Muni’s outside costs assailed by officials 

A study to be released next month details how the Municipal Transportation Agency can save $2 million in contracting from other city departments, billing that’s again raising fire from lawmakers.

The MTA, which operates Muni, is projected to spend $67.7 million this year — roughly 9 percent of the agency’s $768.6 million budget — on work orders. The work orders are contracts for services with fellow city departments, such as the police, public health and 311 phone service. The services can include technical support, security and consulting.

The MTA, which is facing a midyear budget deficit of $16.9 million that must be reconciled by June 30, is projected to spend $12.2 million this year in services performed by the San Francisco Police Department, $8.5 million on the Department of Telecommunications and $6.9 million on the General Services Agency, which operates 311. Other big work-order charges include $13 million for the City Attorney’s Office, $6.4 million for the Real Estate Division of Administration Services and $5.7 million for the Public Utilities Commission.

Next month, the Controller’s Office is scheduled to deliver a report on the MTA’s work orders, detailing each city department’s reimbursement request, how much the MTA pays each department, and if the payment can be modified. The goal of the report is to come up with a $2 million reduction in the MTA’s work-order budget.

With a $53 million budget shortfall looming next fiscal year (which begins July 1), several members of the Board of Supervisors are urging city departments to cut down on work-order requests from the MTA, which has proposed massive service reductions and entered into intense labor negotiations to help alleviate its budget woes.

Supervisor David Campos, speaking earlier this month in the Rules Committee, said the MTA should turn its focus from labor negotiations to reducing work orders.

“We still have over $60 million worth of work orders,” said Campos. “Money that is budgeted for Muni is being used for things that may or may not have to do with public transportation. Those things have to be addressed.”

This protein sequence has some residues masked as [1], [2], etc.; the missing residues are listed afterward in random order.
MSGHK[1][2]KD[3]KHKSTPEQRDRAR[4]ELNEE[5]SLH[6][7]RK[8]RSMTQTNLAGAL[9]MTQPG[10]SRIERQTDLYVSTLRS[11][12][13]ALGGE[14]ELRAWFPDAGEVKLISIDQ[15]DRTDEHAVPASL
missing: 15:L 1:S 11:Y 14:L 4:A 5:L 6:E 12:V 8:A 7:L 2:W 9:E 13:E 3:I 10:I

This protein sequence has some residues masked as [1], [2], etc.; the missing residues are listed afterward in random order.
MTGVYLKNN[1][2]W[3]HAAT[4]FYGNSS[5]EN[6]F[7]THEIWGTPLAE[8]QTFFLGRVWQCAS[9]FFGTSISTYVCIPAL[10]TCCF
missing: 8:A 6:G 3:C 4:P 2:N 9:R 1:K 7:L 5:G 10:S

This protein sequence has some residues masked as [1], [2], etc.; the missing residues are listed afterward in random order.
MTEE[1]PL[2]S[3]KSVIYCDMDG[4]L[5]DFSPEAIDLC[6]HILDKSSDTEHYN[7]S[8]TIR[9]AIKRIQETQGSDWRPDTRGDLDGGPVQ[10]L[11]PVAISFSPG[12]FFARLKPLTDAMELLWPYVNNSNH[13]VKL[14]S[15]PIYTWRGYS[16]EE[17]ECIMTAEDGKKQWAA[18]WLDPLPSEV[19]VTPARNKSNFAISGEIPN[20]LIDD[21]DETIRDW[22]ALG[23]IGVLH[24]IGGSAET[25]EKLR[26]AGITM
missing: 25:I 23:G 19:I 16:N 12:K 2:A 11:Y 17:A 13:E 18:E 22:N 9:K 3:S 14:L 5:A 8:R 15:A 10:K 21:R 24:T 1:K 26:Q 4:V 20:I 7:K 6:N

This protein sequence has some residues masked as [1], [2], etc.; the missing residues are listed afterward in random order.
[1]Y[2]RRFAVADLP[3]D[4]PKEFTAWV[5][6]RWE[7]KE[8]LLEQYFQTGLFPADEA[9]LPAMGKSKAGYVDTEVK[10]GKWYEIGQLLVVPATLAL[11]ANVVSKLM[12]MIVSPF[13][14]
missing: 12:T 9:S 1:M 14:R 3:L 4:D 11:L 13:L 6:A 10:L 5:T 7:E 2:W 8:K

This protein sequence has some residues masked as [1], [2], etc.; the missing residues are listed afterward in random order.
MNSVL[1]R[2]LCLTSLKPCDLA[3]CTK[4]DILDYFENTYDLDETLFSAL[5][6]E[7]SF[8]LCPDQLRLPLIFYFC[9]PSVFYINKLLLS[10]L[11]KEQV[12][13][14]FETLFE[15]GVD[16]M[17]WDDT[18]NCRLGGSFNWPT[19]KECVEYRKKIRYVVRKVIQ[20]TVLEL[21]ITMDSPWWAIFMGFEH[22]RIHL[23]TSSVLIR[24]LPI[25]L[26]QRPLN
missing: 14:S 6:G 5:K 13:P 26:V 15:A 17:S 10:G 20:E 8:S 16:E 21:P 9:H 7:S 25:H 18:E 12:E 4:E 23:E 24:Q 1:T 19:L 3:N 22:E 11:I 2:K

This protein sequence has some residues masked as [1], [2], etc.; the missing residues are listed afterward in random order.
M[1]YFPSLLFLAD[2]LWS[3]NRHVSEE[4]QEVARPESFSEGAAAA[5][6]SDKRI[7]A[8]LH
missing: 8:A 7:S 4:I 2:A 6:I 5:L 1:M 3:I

Last March, Supervisor Bevan Dufty sponsored a hearing, with the aim at getting city departments to cut back their work-order requests from the perennially cash-strapped MTA. He said that the MTA’s work orders could be cut back to The City’s 311 information system, especially since many Muni riders use 511, a regional information provider which does not cost San Francisco anything to support.

Supervisor Sean Elsbernd said the board and the Mayor’s Office need to “show a little resolve,” to cut into the work orders, although he conceded that the spending cuts “would not be a panacea for the MTA’s budget.”

On Feb. 26, the MTA’s Board of Directors will vote on the agency’s amended budget to make up the $16.9 million shortfall. If passed, the Board of Supervisors will have 30 days to approve or reject the document.

MTA’s contracts for services

Work-order costs for services the Municipal Transportation Agency is billed by other San Francisco city departments, by department total for fiscal year 2009-10:

City Attorney: $13.0 million
Controllers’ Office: $1.8 million
District Attorney’s Office: $26,111
Department of Building Inspection: $43,257
Department of Human Resources: $2.4 million
Department of Human Services: $821,990
Department of Public Health: $268,000
Department of Public Works: $1.8 million
Department of Telecommunications: $8.5 million
Department of the Environment: $19,308
General Services Administration: $6.9 million
Human Rights Commission: $244,140
Mayor’s Office: $421,066
Department of Parking and Traffic: $138,810
Office of Contract Administration: $422,000
Police Department: $12.2 million
Public Utilities Commission: $5.7 million
Purchasing Department: $3.5 million
Real Estate Division: $6.4 million
Risk Manager’s Office: $2.2 million
SF General Hospital: $320,000
Tax Collector’s Office: $375,000
Total: $67.7 million

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Will Reisman

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